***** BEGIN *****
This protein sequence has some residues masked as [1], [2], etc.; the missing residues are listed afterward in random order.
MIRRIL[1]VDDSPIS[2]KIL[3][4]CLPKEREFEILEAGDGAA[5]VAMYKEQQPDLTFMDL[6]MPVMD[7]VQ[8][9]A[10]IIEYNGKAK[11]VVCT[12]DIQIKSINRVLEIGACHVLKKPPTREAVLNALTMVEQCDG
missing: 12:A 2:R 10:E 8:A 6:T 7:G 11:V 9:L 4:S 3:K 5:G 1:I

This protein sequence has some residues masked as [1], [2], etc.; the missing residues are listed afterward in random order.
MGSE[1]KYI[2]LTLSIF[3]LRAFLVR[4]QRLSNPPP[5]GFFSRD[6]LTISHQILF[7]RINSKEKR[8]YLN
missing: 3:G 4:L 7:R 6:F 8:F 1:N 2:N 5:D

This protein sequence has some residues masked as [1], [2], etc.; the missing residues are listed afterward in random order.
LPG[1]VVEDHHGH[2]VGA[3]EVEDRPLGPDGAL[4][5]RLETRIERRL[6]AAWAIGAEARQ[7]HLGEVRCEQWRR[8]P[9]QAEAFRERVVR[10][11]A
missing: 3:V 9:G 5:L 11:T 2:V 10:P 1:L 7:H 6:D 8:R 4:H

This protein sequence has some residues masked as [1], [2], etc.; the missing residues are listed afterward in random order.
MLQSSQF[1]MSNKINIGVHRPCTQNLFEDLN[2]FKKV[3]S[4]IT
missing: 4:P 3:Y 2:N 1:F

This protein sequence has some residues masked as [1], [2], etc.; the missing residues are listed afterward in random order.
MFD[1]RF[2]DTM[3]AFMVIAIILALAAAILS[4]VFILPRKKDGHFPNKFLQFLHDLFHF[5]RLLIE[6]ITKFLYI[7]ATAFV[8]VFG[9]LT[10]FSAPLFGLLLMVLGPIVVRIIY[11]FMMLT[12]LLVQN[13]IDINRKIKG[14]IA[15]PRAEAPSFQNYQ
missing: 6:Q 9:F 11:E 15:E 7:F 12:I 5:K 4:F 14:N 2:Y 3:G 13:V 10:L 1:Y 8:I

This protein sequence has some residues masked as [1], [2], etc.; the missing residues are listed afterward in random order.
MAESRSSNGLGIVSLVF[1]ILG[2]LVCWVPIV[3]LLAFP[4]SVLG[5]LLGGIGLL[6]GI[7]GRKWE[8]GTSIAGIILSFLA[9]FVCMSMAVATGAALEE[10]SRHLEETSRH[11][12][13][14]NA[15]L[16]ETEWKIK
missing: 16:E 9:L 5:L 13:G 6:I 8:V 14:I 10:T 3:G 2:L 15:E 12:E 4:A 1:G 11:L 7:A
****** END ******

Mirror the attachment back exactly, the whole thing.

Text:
This protein sequence has some residues masked as [1], [2], etc.; the missing residues are listed afterward in random order.
MIRRIL[1]VDDSPIS[2]KIL[3][4]CLPKEREFEILEAGDGAA[5]VAMYKEQQPDLTFMDL[6]MPVMD[7]VQ[8][9]A[10]IIEYNGKAK[11]VVCT[12]DIQIKSINRVLEIGACHVLKKPPTREAVLNALTMVEQCDG
missing: 12:A 2:R 10:E 8:A 6:T 7:G 11:V 9:L 4:S 3:K 5:G 1:I

This protein sequence has some residues masked as [1], [2], etc.; the missing residues are listed afterward in random order.
MGSE[1]KYI[2]LTLSIF[3]LRAFLVR[4]QRLSNPPP[5]GFFSRD[6]LTISHQILF[7]RINSKEKR[8]YLN
missing: 3:G 4:L 7:R 6:F 8:F 1:N 2:N 5:D

This protein sequence has some residues masked as [1], [2], etc.; the missing residues are listed afterward in random order.
LPG[1]VVEDHHGH[2]VGA[3]EVEDRPLGPDGAL[4][5]RLETRIERRL[6]AAWAIGAEARQ[7]HLGEVRCEQWRR[8]P[9]QAEAFRERVVR[10][11]A
missing: 3:V 9:G 5:L 11:T 2:V 10:P 1:L 7:H 6:D 8:R 4:H

This protein sequence has some residues masked as [1], [2], etc.; the missing residues are listed afterward in random order.
MLQSSQF[1]MSNKINIGVHRPCTQNLFEDLN[2]FKKV[3]S[4]IT
missing: 4:P 3:Y 2:N 1:F

This protein sequence has some residues masked as [1], [2], etc.; the missing residues are listed afterward in random order.
MFD[1]RF[2]DTM[3]AFMVIAIILALAAAILS[4]VFILPRKKDGHFPNKFLQFLHDLFHF[5]RLLIE[6]ITKFLYI[7]ATAFV[8]VFG[9]LT[10]FSAPLFGLLLMVLGPIVVRIIY[11]FMMLT[12]LLVQN[13]IDINRKIKG[14]IA[15]PRAEAPSFQNYQ
missing: 6:Q 9:F 11:E 15:E 7:F 12:I 5:K 4:F 14:N 2:Y 3:G 13:V 10:L 1:Y 8:I

This protein sequence has some residues masked as [1], [2], etc.; the missing residues are listed afterward in random order.
MAESRSSNGLGIVSLVF[1]ILG[2]LVCWVPIV[3]LLAFP[4]SVLG[5]LLGGIGLL[6]GI[7]GRKWE[8]GTSIAGIILSFLA[9]FVCMSMAVATGAALEE[10]SRHLEETSRH[11][12][13][14]NA[15]L[16]ETEWKIK
missing: 16:E 9:L 5:L 13:G 6:I 8:V 14:I 10:T 3:G 2:L 15:E 12:E 4:A 1:G 11:L 7:A